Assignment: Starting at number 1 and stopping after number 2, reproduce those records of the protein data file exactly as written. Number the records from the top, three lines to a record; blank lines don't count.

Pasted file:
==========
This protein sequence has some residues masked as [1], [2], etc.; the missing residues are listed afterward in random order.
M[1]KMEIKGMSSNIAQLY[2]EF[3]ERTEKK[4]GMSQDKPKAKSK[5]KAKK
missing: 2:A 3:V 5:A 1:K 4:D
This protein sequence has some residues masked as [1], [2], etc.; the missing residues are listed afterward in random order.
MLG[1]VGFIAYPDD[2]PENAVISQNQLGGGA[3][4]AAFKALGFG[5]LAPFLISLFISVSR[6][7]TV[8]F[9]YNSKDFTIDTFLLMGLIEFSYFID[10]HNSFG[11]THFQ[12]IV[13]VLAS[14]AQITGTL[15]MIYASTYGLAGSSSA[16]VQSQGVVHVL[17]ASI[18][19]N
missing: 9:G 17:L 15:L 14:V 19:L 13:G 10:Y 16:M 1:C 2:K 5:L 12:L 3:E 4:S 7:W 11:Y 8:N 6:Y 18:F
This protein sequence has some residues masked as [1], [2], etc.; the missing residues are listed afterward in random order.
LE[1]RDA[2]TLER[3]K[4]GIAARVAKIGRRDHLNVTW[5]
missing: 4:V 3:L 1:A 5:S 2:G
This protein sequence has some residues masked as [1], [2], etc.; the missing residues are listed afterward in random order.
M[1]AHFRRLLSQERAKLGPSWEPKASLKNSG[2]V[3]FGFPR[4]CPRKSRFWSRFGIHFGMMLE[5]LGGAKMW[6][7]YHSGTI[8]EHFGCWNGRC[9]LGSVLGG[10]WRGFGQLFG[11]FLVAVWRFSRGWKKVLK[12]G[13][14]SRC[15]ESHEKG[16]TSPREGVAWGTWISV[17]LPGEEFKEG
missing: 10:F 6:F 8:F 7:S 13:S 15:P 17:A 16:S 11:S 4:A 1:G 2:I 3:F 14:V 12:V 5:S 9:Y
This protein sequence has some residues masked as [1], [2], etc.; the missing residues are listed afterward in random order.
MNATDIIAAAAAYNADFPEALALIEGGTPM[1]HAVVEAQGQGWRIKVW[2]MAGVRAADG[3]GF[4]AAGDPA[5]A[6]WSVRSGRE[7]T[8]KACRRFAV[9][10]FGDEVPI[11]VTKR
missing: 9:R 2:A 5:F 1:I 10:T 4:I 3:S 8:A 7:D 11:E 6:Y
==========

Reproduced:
This protein sequence has some residues masked as [1], [2], etc.; the missing residues are listed afterward in random order.
M[1]KMEIKGMSSNIAQLY[2]EF[3]ERTEKK[4]GMSQDKPKAKSK[5]KAKK
missing: 2:A 3:V 5:A 1:K 4:D
This protein sequence has some residues masked as [1], [2], etc.; the missing residues are listed afterward in random order.
MLG[1]VGFIAYPDD[2]PENAVISQNQLGGGA[3][4]AAFKALGFG[5]LAPFLISLFISVSR[6][7]TV[8]F[9]YNSKDFTIDTFLLMGLIEFSYFID[10]HNSFG[11]THFQ[12]IV[13]VLAS[14]AQITGTL[15]MIYASTYGLAGSSSA[16]VQSQGVVHVL[17]ASI[18][19]N
missing: 9:G 17:L 15:L 14:V 19:L 13:G 10:Y 16:M 1:C 2:K 5:L 12:L 3:E 4:S 7:W 11:Y 8:N 6:Y 18:F